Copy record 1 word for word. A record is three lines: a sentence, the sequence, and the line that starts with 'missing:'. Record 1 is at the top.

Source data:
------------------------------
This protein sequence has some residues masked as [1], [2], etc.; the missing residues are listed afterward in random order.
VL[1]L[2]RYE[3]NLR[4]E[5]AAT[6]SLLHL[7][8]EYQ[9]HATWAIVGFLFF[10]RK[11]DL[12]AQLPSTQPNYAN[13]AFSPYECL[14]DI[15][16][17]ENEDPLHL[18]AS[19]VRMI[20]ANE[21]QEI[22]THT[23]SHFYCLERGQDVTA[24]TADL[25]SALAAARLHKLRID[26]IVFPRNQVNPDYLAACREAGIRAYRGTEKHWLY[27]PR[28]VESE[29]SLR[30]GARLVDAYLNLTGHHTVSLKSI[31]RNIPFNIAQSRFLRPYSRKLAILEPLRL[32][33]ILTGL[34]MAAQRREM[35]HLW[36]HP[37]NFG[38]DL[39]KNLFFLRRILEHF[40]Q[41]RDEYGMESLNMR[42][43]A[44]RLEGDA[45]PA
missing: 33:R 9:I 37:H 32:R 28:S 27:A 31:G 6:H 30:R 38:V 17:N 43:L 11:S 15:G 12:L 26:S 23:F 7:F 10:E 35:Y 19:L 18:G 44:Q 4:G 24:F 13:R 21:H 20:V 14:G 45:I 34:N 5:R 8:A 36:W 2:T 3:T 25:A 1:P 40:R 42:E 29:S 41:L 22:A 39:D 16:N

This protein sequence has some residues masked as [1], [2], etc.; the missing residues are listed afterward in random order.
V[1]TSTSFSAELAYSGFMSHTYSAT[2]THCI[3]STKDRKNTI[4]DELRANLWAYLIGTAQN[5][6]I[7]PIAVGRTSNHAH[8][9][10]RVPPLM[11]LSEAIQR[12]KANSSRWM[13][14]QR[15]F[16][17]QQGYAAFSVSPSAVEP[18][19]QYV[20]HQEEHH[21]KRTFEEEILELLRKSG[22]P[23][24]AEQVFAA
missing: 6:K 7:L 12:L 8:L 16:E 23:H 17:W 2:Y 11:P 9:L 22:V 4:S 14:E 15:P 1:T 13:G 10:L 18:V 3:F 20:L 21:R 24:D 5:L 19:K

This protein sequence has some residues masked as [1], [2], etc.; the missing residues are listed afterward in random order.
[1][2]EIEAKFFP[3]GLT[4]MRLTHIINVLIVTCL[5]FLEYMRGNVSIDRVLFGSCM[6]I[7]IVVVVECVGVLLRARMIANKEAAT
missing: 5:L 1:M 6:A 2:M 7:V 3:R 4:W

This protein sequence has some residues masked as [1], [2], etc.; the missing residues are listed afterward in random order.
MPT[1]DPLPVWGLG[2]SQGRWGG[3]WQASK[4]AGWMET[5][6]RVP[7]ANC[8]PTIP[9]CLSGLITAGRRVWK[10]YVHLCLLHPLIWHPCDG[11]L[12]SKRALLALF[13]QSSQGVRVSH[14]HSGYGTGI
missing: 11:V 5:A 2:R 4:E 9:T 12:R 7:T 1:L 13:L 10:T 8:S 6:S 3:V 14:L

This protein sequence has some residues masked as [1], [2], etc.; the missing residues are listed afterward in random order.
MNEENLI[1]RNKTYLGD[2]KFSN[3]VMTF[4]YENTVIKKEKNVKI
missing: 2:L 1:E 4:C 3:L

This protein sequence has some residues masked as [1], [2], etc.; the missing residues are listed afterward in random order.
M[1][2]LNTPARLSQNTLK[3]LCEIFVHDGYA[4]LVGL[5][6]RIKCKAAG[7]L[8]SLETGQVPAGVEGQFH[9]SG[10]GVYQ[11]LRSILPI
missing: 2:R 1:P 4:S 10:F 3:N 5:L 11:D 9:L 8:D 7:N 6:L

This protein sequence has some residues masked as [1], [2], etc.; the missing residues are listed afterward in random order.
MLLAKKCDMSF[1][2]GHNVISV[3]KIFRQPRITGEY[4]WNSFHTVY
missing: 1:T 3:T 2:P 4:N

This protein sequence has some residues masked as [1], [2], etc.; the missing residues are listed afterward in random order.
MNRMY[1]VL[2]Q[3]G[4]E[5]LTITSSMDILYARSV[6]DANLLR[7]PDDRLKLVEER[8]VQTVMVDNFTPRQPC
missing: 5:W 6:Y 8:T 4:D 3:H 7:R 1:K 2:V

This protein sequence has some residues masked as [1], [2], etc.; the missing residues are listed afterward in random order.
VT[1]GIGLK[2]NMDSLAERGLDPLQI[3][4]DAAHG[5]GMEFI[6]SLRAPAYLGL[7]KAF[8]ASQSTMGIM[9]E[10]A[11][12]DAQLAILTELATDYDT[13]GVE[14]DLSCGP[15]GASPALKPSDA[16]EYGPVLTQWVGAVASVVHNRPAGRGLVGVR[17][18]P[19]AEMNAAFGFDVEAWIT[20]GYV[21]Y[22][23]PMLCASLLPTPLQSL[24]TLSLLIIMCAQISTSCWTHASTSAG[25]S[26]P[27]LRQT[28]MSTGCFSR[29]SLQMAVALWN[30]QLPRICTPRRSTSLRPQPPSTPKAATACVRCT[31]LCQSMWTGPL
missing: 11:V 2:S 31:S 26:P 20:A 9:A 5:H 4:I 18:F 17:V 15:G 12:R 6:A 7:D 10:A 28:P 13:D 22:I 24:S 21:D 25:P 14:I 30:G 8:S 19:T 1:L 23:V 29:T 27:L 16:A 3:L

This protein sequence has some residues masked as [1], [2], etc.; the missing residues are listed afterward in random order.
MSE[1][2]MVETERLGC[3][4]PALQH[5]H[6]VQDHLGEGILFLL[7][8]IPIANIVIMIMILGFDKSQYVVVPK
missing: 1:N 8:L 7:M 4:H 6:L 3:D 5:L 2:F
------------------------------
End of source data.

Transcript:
This protein sequence has some residues masked as [1], [2], etc.; the missing residues are listed afterward in random order.
VL[1]L[2]RYE[3]NLR[4]E[5]AAT[6]SLLHL[7][8]EYQ[9]HATWAIVGFLFF[10]RK[11]DL[12]AQLPSTQPNYAN[13]AFSPYECL[14]DI[15][16][17]ENEDPLHL[18]AS[19]VRMI[20]ANE[21]QEI[22]THT[23]SHFYCLERGQDVTA[24]TADL[25]SALAAARLHKLRID[26]IVFPRNQVNPDYLAACREAGIRAYRGTEKHWLY[27]PR[28]VESE[29]SLR[30]GARLVDAYLNLTGHHTVSLKSI[31]RNIPFNIAQSRFLRPYSRKLAILEPLRL[32][33]ILTGL[34]MAAQRREM[35]HLW[36]HP[37]NFG[38]DL[39]KNLFFLRRILEHF[40]Q[41]RDEYGMESLNMR[42][43]A[44]RLEGDA[45]PA
missing: 33:R 9:I 37:H 32:R 28:S 27:A 31:G 6:H 30:R 38:V 17:N 43:L 11:S 15:G 12:L 26:S 23:F 7:F 10:E 35:Y 19:L 18:G 44:Q 4:G 24:F 13:R 21:H 20:V 14:G 45:I 34:N 5:R 8:A 36:W 2:T 3:T 25:A 1:P 40:R 42:E 29:S 41:L 22:A 39:D 16:N